F1 thoughts

The second half of this year has been the tyre wars, rather than anything else. Michelin versus Bridgestone, and Michelin are head and shoulders above their Japanese counterpart. In fact, Michael Schumacher is the only Bridgestone runner to feature in the championship standings. The top half of the table is predominantly Michelin, other than the two Ferraris (Rooby Baby is 6th), while the bottom half is totally Bridgestone. There is certainly no parity at this stage. Forget engines, aerodynamic packages and the like. When the bottom half of the grid is Bridgestone and the top half is Michelin, what more evidence do you need?

Schumacher and Barichello

So, with the championship really in the balance, it should come as no surprise that the Bridgestone runners are calling “Foul!” Although the tyre sizes are strictly controlled, it is claimed that the Michelin tyres distort during the race to put more rubber on the road and thereby an inherent advantage in cornering. Expect more wails from the pit walls!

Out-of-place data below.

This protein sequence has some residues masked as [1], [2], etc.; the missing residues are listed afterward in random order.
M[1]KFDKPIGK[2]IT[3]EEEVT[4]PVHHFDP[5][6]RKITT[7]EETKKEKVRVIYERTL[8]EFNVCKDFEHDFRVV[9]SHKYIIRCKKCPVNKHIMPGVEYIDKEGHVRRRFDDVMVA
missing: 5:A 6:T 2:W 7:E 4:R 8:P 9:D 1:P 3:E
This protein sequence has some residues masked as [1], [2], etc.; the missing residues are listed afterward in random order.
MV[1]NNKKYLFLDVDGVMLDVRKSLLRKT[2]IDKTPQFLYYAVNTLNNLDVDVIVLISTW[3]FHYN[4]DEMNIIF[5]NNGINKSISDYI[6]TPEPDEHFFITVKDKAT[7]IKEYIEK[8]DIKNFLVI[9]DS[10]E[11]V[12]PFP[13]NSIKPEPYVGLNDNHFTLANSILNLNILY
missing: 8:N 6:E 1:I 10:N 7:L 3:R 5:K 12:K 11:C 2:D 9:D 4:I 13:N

With BMW Williams in 2nd and 4th places, it will be interesting to see if Ralf Schumacher will assist Juan Pablo Montoya in his title aspirations. While there is (in theory) no team orders (by order of the FIA) I cannot see Patrick Head or Sir Frank Williams risking losing the world title because of rivalry between his drivers. They have already taken each other off before. They could do it again!

Italian GP at Monza this weekend!

With only three rounds left in the World Championship, and a singleton point between Michael Schumacher and Montoya, and with Raikkonen one further point behind, it is shaping up for a down to the wire finish. One of the three will be world champ after the US GP and the Japanese close the season.

In Thailand, we should have the telecast of the GP at 7 p.m. (I think), but please check your local feed for the time. Also remember that Star Sports is no longer available on some of the cable TV networks.

Monza is a track steeped in history, that has hosted the Italian GP almost every year since 1922. Monza and Ferrari are synonymous. The tifosi will turn out by the ten thousand just for testing.